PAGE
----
Buying an Existing Business? 4 Ways to Finance Your Purchase

From business loans to investor funding, these options are all viable ways for aspiring business owners to purchase an existing business. — Getty Images/ shapecharge

If you’re not ready to buy an existing business outright, you have several funding alternatives, including business acquisition loans and seller financing. Depending on the asking price, you may combine two or more funding methods when buying a business. Each approach has pros and cons, so it’s best to do your due diligence and work with trusted accountants, attorneys, and business brokers.

Fortunately, an established business typically has financial statements, tangible assets, and an existing customer base. Lending partners will consider these factors and more as part of their approval process. Here are four ways to purchase an existing company.

Securing business acquisition loans

A business acquisition loan can be through the Small Business Administration (SBA), credit unions, banks, or online lenders. These organizations may offer competitive interest rates for term loans or equipment financing. SBA loans are your best shot at getting a bank loan, but they require you to explore other options first.

Traditional bank loans often require good personal credit or a minimum credit score. Lending partners offer fixed and variable-rate loans, and some will require a personal guarantee. In addition to having substantial assets, NerdWallet said, “You must put down a 20% to 25% down payment on acquisition loans.”

SBA loans include microloans, 504 loans, and 7(a) loans. Of these, the Small Business Administration said 7(a) loans are the most common. You can use it for “establishing a new business or assisting in the acquisition, operation or expansion of an existing business.” SBA business acquisition loans require buyers to meet eligibility requirements and submit financial documents. Collateral policies differ based on the term loan type, SBA lenders, and funding amount.

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Conventional, SBA, and online lenders typically instruct small business owners to submit financial documents for the existing company, including cash flow, operating expenses, and physical assets. You should work with the current owner to get business valuation details and financial statements. Lending partners may also request your personal assets, federal income tax returns, and personal credit score information.

[Read more: How to Get a Loan to Buy an Existing Business]

Buying an existing business with personal funds or family assistance

If you’ve been saving money for a new business or have a 401(k), you may use your savings to purchase an established business or as a downpayment for other financing options, like a small business loan. Doing so is a good way to avoid taking on too much debt. You have three choices with a 401(k), including withdrawing funds, taking out a loan against it, or transferring your balance into a ROBS (rollovers as business startups) account. According to LendingTree, “Entrepreneurs can use a ROBS to open a new business or purchase an existing business, including franchise locations.”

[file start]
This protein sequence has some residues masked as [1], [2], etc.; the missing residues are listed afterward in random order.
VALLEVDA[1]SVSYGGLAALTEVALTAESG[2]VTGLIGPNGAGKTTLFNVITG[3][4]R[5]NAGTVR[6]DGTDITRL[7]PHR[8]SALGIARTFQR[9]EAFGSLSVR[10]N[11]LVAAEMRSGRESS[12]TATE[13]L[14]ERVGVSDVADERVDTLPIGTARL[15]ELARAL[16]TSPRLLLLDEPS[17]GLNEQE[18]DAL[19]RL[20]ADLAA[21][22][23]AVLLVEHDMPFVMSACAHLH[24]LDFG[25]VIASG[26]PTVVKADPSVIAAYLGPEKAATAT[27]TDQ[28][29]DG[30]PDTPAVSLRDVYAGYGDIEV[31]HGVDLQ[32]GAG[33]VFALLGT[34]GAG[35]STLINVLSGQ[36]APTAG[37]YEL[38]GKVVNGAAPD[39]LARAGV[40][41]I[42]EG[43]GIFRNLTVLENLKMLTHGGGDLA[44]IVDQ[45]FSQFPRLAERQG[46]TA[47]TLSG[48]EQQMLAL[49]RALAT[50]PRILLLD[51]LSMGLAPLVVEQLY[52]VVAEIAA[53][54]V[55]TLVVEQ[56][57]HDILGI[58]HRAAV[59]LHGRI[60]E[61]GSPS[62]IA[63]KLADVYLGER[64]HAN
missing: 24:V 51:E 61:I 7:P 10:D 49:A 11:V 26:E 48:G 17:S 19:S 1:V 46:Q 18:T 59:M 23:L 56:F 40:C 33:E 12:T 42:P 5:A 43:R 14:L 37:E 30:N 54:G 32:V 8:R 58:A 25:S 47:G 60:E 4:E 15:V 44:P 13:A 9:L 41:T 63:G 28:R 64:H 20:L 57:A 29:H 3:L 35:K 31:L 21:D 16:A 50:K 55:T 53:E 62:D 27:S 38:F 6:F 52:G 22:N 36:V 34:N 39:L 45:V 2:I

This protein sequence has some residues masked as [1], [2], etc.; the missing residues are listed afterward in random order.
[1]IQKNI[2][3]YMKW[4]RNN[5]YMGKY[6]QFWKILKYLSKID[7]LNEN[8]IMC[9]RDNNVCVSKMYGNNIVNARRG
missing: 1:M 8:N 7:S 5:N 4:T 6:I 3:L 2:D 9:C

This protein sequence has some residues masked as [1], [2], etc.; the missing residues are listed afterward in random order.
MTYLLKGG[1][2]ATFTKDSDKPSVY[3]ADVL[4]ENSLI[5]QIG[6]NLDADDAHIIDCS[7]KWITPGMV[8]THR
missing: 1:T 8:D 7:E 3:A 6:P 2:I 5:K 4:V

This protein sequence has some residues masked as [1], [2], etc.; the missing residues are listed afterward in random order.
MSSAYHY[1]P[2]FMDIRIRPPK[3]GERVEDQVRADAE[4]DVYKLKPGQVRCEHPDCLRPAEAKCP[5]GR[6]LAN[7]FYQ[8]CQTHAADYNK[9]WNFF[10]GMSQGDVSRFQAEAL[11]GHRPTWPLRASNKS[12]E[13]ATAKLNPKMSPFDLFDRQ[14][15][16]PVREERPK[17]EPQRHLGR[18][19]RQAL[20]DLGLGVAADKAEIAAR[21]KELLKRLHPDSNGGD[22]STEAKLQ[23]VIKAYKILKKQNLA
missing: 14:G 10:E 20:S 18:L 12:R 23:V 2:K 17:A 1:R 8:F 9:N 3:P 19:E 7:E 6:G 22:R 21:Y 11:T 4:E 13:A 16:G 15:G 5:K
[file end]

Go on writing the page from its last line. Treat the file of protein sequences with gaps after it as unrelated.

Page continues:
However, the IRS warned, “Most ROBS businesses either failed or were on the road to failure with high rates of bankruptcy (business and personal), liens (business and personal), and corporate dissolutions by individual Secretaries of State.” Another alternative is asking for money from friends and family. Clutch found that “22% of people who started a business relied on capital such as loans or investments from friends and family within the first three months.”

Requesting seller financing

Seller financing is similar to business acquisition loans. The seller loans you a set amount, and you pay them back with interest. According to Guidant Financial, “Sellers usually offer between five and 60% of the total asking price.” BizBuySell recommended that the current small business owner “enlist the assistance of a financial advisor or business broker and “ask for a sizeable down payment of a least a third up front.” Additionally, Fundera suggested that “sellers require additional collateral, usually in the form of a personal guarantee.”

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[Read more: 10 Nonbank Lenders for Small Business Loans]

Attracting private equity or venture capital investors

Private equity and venture capital can help you purchase an existing business. Unlike most small business loans, investors don’t require you to pay back the money. Instead, the SBA said, “Venture capital is normally offered in exchange for an ownership share and active role in the company.” Investors can help you afford business acquisitions but may expect to give input on daily business operations. Moreover, they may want a say in future business acquisitions.

Similar to business loans, investors may check out various financial documents, including:

  • Business valuation.
  • Accounts receivable.
  • Balance sheet.
  • Business plan.

CO— aims to bring you inspiration from leading respected experts. However, before making any business decision, you should consult a professional who can advise you based on your individual situation.

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